Offshore wind energy will substantially contribute to future energy generation. However, the use of wind energy in marine areas has implications for marine ecosystems. The results of more than a decade of ecological research concerning offshore wind farms in Germany and abroad have revealed potential negative impacts of offshore wind farms, particularly with regards to seabirds, migrating terrestrial birds, and marine mammals such as harbor porpoises, especially by noise effects during installation of the turbines. Depending on the location of the wind farm, effects on bat populations are also possible. Impact on fish and benthic species are probably less relevant. There are even examples of positive (local) effects on marine biodiversity, for example, due to the introduction of a new hard substrate into ecosystems or the exclusion of fishing from the area of the offshore wind farm. For an overall assessment of the impacts of offshore wind, the effects still have to be investigated on a cumulative and international level over the long term.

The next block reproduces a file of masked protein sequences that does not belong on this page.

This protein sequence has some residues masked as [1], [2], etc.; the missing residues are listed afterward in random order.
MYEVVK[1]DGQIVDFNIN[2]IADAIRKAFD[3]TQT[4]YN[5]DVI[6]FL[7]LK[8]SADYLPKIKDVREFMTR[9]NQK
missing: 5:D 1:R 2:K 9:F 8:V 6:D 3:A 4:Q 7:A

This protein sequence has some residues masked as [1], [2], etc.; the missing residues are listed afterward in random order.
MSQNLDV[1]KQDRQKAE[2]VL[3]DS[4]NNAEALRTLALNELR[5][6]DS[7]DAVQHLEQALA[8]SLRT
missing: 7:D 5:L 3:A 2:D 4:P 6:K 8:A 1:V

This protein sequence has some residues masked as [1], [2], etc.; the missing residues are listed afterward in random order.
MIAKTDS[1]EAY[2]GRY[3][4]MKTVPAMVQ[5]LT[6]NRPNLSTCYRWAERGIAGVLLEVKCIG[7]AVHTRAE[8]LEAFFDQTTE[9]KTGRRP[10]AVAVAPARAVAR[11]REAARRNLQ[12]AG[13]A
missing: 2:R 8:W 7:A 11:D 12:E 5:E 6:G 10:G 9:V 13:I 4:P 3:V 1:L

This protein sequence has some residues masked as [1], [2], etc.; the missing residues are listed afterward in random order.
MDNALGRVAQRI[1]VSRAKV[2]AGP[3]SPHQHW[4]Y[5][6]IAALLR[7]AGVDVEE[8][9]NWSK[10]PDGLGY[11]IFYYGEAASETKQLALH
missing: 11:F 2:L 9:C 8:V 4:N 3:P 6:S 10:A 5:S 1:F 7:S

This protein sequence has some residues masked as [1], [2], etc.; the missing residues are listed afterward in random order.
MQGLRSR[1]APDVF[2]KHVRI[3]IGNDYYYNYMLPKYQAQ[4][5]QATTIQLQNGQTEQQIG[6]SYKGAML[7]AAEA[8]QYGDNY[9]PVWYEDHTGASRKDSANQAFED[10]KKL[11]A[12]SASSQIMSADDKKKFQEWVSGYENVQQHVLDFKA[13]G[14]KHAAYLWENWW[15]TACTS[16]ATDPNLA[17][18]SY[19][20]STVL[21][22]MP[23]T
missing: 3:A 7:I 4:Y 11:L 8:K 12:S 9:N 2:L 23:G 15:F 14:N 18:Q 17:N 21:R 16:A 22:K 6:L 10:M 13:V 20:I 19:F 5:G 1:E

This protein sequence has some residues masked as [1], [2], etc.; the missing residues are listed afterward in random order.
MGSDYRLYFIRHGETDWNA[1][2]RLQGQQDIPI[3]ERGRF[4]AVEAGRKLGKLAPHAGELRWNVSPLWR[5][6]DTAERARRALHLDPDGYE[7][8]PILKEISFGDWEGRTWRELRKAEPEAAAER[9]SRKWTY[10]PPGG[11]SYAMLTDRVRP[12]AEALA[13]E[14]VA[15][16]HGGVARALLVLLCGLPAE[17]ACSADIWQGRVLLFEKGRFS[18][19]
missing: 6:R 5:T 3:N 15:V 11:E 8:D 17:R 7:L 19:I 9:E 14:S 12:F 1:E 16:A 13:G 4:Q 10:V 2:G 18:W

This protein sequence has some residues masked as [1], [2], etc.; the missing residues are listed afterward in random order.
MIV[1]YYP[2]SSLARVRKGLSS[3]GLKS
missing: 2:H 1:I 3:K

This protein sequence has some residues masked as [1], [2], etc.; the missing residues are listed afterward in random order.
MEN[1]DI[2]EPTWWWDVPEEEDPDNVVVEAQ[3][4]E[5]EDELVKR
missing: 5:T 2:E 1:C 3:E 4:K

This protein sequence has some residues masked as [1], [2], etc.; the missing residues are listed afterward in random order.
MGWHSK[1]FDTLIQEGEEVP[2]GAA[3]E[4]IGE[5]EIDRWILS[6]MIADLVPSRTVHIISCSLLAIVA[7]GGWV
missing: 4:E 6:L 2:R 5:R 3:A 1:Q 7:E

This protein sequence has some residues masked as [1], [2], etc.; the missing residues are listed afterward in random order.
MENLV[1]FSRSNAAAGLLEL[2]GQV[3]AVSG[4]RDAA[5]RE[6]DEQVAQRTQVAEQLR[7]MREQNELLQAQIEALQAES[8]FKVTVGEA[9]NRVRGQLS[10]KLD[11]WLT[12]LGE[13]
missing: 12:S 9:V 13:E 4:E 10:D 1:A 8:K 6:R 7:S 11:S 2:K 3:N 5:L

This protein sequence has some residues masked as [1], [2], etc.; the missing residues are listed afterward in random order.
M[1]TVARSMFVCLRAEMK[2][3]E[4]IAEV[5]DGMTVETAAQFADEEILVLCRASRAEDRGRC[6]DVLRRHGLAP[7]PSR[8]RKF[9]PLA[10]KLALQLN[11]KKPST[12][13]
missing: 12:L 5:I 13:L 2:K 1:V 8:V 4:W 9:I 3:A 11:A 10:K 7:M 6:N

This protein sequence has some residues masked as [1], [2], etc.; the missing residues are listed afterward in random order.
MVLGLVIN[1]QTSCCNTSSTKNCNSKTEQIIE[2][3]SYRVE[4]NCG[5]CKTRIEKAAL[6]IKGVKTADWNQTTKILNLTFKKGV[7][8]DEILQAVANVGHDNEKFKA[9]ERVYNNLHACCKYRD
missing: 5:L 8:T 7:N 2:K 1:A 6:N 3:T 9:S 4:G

A number of measures are necessary to achieve environmentally sound development of the use of offshore wind energy. Marine spatial planning is important for guiding human activities in the marine environment, such as the use of offshore wind energy. Marine protected areas are of high relevance for protecting sensitive habitats and species. State-of-the-art mitigation measures against underwater noise are required to avoid hazards to whales. Finally, marine compensation measures can help to counterbalance adverse impacts of offshore wind farms.